Fjordman on Astrobiology

For the second time, Vladtepesblog has been honoured with a new Fjordman essay. Read, enjoy, pass around. We may well be at the end of an era of free thinking rational science, unencumbered by the oversight of voodoo practitioners and other forms of religious and political censors. Fjordman is a refreshingly honest and courageous historian who has helped shape my world view like very few authors have been able to do. Thank you again Fjordman for this.

Eeyore for Vlad:

I touched briefly upon the subject of astrobiology in my history of geology, Earth science and planetary science, but I will expand upon this here. The best-explored planet next to our own is without doubt Mars, which has been visited by several orbiters as well as by a number of robotic probes on the surface. The most successful ones to date have been the twin Mars Exploration Rovers Spirit and Opportunity from the United States. Originally intended for just a 90-day mission, the rovers landed on opposite sides of the planet in January 2004, but were still exploring the Martian surface as of 2010. The Jet Propulsion Laboratory (JPL), a division of the California Institute of Technology in the USA, manages the rovers on behalf of NASA.

Next to Mars, the most promising candidates for primitive life in our immediate neighbourhood might not be the planets but rather some of their natural satellites. Jupiter’s huge moon Ganymede is the largest moon in our Solar System. Like Saturn’s moon Titan it is larger in diameter than the innermost planet Mercury but has less mass. Ganymede is the only natural satellite in the Solar System known to possess a magnetosphere, which is suspected to be generated through convections within a liquid, iron-rich core, not too different from the Earth.

Ganymede

While it is the least massive of Jupiter’s major Galilean moons, Europa is one of the most interesting bodies in the entire Solar System for astrobiologists and is strongly suspected to harbor a subsurface liquid water ocean. The same could be true of Ganymede and possibly Callisto, although this is considered less likely. If water contains a little bit of ammonia this has an antifreeze effect that could enable liquid water to exist at temperatures significantly below those of liquid freshwater or even seawater here on Earth. With a diameter of over 4,800 km, Callisto is almost the size of Mercury. Unlike Io, Europa and Ganymede, Callisto does not experience much tidal heating and orbits beyond Jupiter’s main radiation belts. “It is thought to be a long dead world, with a nearly complete absence of any geologic activity on its surface.” Any heat generated within it would have to come from radioactive decay alone.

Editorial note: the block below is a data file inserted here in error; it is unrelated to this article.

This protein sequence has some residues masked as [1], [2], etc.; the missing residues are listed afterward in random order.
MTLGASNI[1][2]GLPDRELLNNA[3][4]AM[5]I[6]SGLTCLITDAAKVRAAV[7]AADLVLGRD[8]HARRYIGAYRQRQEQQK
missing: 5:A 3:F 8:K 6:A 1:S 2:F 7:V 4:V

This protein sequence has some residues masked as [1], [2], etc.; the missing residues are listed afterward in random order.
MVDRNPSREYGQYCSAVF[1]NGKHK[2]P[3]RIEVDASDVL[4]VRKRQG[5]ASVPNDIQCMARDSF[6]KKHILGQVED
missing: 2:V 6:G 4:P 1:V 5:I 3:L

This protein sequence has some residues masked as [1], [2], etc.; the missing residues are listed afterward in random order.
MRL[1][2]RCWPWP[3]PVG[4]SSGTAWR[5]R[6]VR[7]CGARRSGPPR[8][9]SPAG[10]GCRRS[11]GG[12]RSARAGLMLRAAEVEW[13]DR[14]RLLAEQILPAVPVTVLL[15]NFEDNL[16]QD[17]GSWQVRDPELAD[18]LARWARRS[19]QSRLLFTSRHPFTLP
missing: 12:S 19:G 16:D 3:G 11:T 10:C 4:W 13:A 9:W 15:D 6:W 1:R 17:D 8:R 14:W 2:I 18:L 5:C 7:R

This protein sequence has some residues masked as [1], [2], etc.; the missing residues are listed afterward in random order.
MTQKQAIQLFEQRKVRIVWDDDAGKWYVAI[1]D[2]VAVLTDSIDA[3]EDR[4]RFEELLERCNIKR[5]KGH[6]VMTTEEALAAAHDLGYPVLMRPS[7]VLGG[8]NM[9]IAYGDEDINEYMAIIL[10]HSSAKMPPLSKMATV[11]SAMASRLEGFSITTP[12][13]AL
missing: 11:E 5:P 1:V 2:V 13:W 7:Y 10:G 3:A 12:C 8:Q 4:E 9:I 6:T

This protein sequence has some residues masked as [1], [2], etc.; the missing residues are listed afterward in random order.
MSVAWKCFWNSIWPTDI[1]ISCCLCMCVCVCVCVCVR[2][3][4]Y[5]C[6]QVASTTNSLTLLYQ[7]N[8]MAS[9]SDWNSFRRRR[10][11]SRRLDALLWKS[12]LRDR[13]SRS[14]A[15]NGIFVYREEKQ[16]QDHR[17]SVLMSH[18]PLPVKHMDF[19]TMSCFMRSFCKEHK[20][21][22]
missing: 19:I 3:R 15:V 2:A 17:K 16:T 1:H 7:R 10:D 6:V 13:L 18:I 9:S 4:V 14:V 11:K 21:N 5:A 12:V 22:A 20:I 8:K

In contrast, the gravitational influence of Jupiter squeezes Europa as it orbits from one side of the planet to the other. This “tidal flexing” should keep its core molten and result in volcanic activity, just like at its neighbor Io which is closer to Jupiter. The downside is that Europa orbits within the unfriendly radiation environment of its planet’s powerful magnetosphere.

Europa Close

Io, the innermost of the Galilean moons, is the most volcanically active body in the Solar System, with volcanoes spewing out sulfur and sulfur dioxide (SO2) to a height of hundreds of kilometers. The heat is caused by massive tidal forces generated by Jupiter and its moons. Volcanism exists on other bodies, too, but not necessarily in the form of molten rock (lava).

The American probes Pioneer 10 and Pioneer 11, launched in 1972 and 1973, were the first spacecraft to visit Jupiter and Saturn in the Outer Solar System. NASA’s Galileo spacecraft orbited Jupiter from 1995 to 2003, sent pictures and data back to the Earth and dropped a probe into the Jovian atmosphere to sample its composition. It also found evidence of what could be an ocean on Europa. New research suggests that there may be plenty of oxygen available there, possibly great enough to support not only microorganisms but perhaps also “macrofauna,” or more complex organisms like fishes. Maybe Europa has hydrothermal vents like the ones we know from the ocean floors of our planet, although this remains pure speculation. Some scientists think the origin of life on Earth occurred at such volcanic vents.